Tuesday, December 05, 2006

Crossing the Line to Family Unification

One of the things that immigrant rights groups such as the Border Action Network, Border Network for Human Rights, Derechos Humanos, Humane Borders and other organizations are concerned with is the issue of family unification. It is imperative that comprehensive reform of the immigration system addresses it in a humane way.

When the border lines were drawn, first in 1848 with the signing of the Treaty of Guadalupe Hidalgo, then again in 1853 with the Gadsden Purchase, families and tribal lands were literally separated overnight. It is important to realize that as the United States rose to unprecedented power on the global stage, their hostility and slave-driver mentality towards Mexico increased.

This elitism - and yes, racism - directly affects today's situation. If you don't believe me, then why would we still be reading stories like this on the doorstep of 2007?
Slipping into the United States, eight-year-old Adrian Ramirez began a three-day trek across the cactus-studded wastes with just a small bag of tortillas and one large hope keeping him going.

"I wanted to spend Christmas with my father in New York, but they caught us," he said, perching on a chair at a center for child migrants in this bustling city on the Arizona border.

Picked up and swiftly repatriated by the U.S. Border Patrol, the Triqui Indian from Mexico's poor Oaxaca state is one of a growing number of children trying to cross the border into the United States without their parents.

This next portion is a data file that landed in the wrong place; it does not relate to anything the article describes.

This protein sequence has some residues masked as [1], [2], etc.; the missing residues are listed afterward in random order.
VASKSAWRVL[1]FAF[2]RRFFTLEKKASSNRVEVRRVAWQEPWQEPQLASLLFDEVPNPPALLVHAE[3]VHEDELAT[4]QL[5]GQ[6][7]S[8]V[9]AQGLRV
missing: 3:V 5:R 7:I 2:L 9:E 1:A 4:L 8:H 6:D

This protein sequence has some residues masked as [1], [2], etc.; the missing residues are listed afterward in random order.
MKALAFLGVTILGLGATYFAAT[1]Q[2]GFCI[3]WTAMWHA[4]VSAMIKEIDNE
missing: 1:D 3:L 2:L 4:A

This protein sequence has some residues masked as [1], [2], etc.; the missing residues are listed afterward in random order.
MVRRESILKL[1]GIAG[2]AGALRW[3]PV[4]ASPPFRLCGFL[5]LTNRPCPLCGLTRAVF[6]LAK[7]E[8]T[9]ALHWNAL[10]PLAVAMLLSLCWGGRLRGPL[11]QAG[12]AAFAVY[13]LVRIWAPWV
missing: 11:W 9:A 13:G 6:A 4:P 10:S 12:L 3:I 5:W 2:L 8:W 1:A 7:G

Since January, Mexican authorities say some 6,800 youngsters have been repatriated to northern Sonora state after crossing into southern Arizona, a rise of 20 percent over the same period last year.

Rabid hardliners like Sheriff Joe Arpaio of Maricopa County, who has launched a modern-day witch hunt in the Phoenix metro area, are leading the screeching noise race that drowns out any chance of a compassionate solution to the human rights catastrophe along la frontera.

Where is the conscience of a nation that turns a blind eye to the desperation that is so potent that it leads young children across the desert in search of their family? Not just any family, but one that has indigenous roots in this piece of rock we arrogantly claim as ours - and only ours - without any recognition of the bloody and unjust history that made it so.

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